Pittsburgh Symphony Orchestra back to classical
After more than a month's hiatus, the Pittsburgh Symphony Orchestra resumes classical concerts this weekend with a guest conductor on the podium and an intriguing program, including a premiere.
Richard Danielpour was the symphony's composer of the year for 2009-10, when he received a commission from the Nashville and Pittsburgh symphonies, which has resulted in his new piece, “Darkness in the Ancient Valley.”
“I was so thrilled with the performances Manfred (Honeck) gave of ‘Rocking the Cradle,' I thought, if I could write something for him and for the orchestra which I love so much, it would be great,” Danielpour says. “The orchestra, your orchestra, is extra-special because, together with Manfred, they have raised the bar on what it means to give an orchestra concert in this country.”
Christoph Konig will conduct the Pittsburgh Symphony at concerts Jan. 17 to 19 at Heinz Hall, Downtown. The program is Joseph Haydn's Symphony No. 22, Richard Danielpour's “Darkness in the Ancient Valley” with soprano Hila Plitmann, and Richard Strauss' “Also sprach Zarathustra.”
The Danielpour piece will not be performed on Jan. 18, when it will be replaced with a lengthy music-appreciation talk and demonstration about “Also sprach Zarathustra.”
The Haydn symphony picked up the nickname “The Philosopher” in the composer's lifetime, because the first movement has the feeling of a conversation between French horns and English horns over a walking bass. So, it makes verbal sense to program it with the Strauss tone poem, which was inspired by German philosopher Friedrich Nietzsche's novel “Also sprach Zarathustra.”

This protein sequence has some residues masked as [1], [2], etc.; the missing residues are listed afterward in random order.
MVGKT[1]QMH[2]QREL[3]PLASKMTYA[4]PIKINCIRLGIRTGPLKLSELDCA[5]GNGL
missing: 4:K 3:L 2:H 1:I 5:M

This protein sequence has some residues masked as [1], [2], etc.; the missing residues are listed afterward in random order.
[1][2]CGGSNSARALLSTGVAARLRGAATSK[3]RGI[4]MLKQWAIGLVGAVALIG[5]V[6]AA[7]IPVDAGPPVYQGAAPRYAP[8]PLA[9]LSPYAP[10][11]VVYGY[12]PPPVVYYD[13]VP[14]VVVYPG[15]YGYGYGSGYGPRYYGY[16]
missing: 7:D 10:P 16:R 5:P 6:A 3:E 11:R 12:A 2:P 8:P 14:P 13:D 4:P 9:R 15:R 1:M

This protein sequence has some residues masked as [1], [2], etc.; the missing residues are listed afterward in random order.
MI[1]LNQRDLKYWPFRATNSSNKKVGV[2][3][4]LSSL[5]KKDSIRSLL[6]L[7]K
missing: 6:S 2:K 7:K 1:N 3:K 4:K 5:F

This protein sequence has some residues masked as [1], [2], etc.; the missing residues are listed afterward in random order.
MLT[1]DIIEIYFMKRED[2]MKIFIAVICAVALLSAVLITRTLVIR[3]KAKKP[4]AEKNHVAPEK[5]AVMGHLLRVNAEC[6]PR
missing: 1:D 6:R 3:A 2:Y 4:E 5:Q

Danielpour's new piece is a 35-miunte, three-movement symphony that was first performed by Plitmann, conductor Giancarlo Guerrero and the Nashville Symphony on Nov. 17, 2011.
The timing of the commission coincided with an important change in the composer's sense of identity.
“Since mid-2009, almost five years, I have become more interested in and preoccupied with the sounds and substance of my Persian ancestry,” he says.
It was the Green Revolution in Iran and the violent reprisals against it that stirred Danielpour.
Born in New York City, Danielpour says, “I wanted to keep my Iranian heritage, my Persian ancestry, at a distance for many years. Much of my music, as a first generation American, has a distinctly American flavor to it. After 2009, I started coming full circle, finding things about my genealogy that were both fascinating and eye opening.”
The composer says the titles of the five movements reflect “a kind of ritual liturgical quality” in the music — “Lamentation,” “Desecration,” “Benediction,” “Profanation” and “Consecration.”
The final movement, which lasts about one third the length of the piece, is a setting of a poem by 13th century Persian poet Jalal ad-Din Muhammad Rumi, and was composed with Plitmann's performance skills in mind.
“The poem is one of the few available in good English translation. It is about a woman who has been abused by her husband but refuses to respond with violence,” Danielpour says. “It is a metaphor for the people of Iran, who are non-violent in response to violence, like Ghandi and Martin Luther King.”
Mark Kanny is classical music critic for Trib Total Media. He can be reached at 412-320-7877 or email@example.com.
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